Organisations are now “past the tipping point” for cloud computing, but some large, well-established organisations still might struggle to shift to the cloud with their current IT and networking infrastructures.
That was one of the messages from one CIO talking – under Chatham House rules – at one of Computing’s recent IT Leaders’ Dining Clubs, sponsored by IBM.
“My company is trying to re-invent itself right now [and] cloud’s a great opportunity,” said one CIO of a major utility. “I think we’re past the tipping point for cloud. It’s cost-effective [at a time when] demands on IT teams and CIOs are huge.”
His organisation, he added, is in the midst of “transformations across three companies”, integrating their systems, with projects including new billing systems and a mobile workforce allocation roll-out in a remote location where mobile signals are poor, at best.
But, a recent attempt to shift to a group-wide cloud telephony platform was stalled at a very basic, technical level. “We’re trying to do a group-wide telephony platform and we don’t have the right WAN [wide-area network] to be able to go into the cloud. So I’m still trying to buy managed services at the very basic level,” he said.
Nevertheless, he added, “the only reason we do on-premise now is for security. So we’re running out of reasons to stay on-premise” and even in terms of security, organisations are running out of ‘excuses’ there, too, he added.
The CIO of a building and engineering consultancy agreed, but added: “We’re cloud-first, but it doesn’t necessarily make sense to do it in every area.
“So, some of the people who are resistant to cloud are resistant for obvious reasons. We do a fair amount of work in the nuclear power industry, and no-one there is going to put their stuff in the cloud.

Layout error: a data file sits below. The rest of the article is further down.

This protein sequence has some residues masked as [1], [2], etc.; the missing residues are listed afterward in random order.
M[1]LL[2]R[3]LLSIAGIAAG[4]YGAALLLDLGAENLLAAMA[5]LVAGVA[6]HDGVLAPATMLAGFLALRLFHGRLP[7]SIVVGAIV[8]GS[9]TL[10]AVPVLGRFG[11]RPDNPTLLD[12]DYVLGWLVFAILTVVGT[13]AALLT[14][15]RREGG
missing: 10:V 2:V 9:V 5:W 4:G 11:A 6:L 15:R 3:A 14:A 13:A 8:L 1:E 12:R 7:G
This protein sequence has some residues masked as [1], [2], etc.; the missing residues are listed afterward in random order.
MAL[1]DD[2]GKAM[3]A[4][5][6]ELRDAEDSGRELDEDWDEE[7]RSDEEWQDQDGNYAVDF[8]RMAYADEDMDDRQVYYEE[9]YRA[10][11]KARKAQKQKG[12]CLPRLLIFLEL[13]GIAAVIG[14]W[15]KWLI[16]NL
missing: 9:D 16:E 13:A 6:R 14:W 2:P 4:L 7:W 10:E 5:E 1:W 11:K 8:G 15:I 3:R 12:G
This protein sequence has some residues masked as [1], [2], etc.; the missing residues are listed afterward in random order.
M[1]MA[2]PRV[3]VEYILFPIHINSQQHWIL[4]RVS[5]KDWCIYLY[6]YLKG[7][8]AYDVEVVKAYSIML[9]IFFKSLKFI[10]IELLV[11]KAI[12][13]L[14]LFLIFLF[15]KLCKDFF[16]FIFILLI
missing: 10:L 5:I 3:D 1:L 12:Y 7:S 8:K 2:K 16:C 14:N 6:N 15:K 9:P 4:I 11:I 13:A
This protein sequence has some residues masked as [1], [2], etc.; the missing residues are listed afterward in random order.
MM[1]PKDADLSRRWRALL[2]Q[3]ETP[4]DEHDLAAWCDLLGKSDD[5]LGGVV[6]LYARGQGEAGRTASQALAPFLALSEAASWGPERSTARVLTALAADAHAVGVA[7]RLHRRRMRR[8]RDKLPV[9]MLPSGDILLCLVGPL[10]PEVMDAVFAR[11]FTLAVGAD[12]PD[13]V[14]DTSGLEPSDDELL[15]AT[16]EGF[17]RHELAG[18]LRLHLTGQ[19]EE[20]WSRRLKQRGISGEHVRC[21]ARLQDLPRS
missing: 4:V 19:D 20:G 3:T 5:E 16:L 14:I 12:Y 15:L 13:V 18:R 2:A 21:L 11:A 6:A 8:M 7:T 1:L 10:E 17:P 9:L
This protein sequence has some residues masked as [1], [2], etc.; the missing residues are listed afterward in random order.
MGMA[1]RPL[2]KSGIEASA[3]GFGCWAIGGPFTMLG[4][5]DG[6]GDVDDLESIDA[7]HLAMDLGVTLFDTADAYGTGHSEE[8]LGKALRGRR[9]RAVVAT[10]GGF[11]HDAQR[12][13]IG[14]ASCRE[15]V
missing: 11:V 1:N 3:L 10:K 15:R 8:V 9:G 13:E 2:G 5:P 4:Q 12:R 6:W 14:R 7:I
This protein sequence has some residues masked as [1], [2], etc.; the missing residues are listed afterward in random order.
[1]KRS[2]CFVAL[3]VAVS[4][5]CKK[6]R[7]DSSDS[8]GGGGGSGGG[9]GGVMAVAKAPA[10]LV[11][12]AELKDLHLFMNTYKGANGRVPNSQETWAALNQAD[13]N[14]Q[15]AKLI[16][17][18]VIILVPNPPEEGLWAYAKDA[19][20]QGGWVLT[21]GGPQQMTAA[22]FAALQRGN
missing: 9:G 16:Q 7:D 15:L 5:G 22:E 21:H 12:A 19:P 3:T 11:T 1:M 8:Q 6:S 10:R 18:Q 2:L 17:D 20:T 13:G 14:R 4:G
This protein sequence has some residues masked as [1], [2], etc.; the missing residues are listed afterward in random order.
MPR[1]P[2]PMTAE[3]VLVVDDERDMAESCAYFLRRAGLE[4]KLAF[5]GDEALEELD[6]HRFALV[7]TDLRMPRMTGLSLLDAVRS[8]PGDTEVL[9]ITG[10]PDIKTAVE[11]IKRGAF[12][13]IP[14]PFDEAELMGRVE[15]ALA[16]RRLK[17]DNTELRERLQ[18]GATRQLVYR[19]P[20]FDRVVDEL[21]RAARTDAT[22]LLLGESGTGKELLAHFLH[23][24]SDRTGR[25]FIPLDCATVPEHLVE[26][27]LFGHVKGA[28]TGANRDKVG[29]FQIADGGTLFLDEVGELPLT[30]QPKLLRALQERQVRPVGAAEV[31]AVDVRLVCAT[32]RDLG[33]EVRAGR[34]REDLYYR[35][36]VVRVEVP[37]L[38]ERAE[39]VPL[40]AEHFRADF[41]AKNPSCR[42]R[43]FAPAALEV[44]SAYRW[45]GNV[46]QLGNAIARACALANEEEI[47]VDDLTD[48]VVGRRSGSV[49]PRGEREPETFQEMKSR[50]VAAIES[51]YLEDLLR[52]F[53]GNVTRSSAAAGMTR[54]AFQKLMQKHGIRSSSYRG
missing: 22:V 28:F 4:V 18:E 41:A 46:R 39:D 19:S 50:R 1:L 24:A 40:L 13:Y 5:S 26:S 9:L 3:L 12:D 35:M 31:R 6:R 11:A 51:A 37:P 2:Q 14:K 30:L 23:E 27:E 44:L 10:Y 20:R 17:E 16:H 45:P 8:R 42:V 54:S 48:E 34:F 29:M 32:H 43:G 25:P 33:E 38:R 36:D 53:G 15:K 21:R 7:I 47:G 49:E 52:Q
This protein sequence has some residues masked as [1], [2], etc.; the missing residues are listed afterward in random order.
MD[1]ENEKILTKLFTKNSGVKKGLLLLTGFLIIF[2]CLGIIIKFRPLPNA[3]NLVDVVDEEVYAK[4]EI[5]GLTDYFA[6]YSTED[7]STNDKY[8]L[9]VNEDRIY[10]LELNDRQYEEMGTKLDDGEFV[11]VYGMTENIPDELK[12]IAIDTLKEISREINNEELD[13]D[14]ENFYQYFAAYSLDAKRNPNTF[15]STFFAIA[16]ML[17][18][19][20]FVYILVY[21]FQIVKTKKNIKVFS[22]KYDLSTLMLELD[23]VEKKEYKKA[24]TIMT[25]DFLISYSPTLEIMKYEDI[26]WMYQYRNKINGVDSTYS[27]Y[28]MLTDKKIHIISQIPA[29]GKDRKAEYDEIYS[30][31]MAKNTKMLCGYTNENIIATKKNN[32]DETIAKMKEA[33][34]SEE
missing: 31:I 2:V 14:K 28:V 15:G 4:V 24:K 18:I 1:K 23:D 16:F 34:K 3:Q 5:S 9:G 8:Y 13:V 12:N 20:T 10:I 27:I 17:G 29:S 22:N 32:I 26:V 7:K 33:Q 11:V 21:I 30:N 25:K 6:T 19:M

“The other sector that we are particularly active in where cloud really isn’t especially attractive currently is in critical infrastructure, where the possibility of the link through the cloud, the network connectivity, is considered vulnerable. Therefore, for the local compute of operational technology everyone feels a lot more comfortable if it doesn’t rely on long chains of connectivity.”
Nevertheless, across many industry sectors, the scalability benefits of the cloud combined with the pre-integration of the various elements is making cloud increasingly attractive, he added.
“If we’re doing an IoT [Internet of Things] project, rather than having to integrate all your own software yourself and take all of the risk, the skills you need and so on, the pre-integrated stacks that do the analytics and visualisation that you want, that’s really attractive.
You can get better insight into operations, you can get economies of scale, you can save all the data about performance of the bridge or the tunnel or the building over a long period in very fine detail that you would otherwise have thrown away.”
Because of the sheer volume of data generated in his particularly industry, highly detailed technical data may only be kept for a short period of time for reporting before it is over-written, he said.
That makes it more difficult to evaluate how an item might have deteriorated over three or five years. “More and more of our customers are recognising that this enormous data capacity, and the ability to process it and make some sense of it, is really attractive.
“There’s a few no-go areas, and that’s not going to change. Otherwise, we’re very actively moving all of our processes and tools to cloud of various flavours, although it may not necessarily be the public cloud.”
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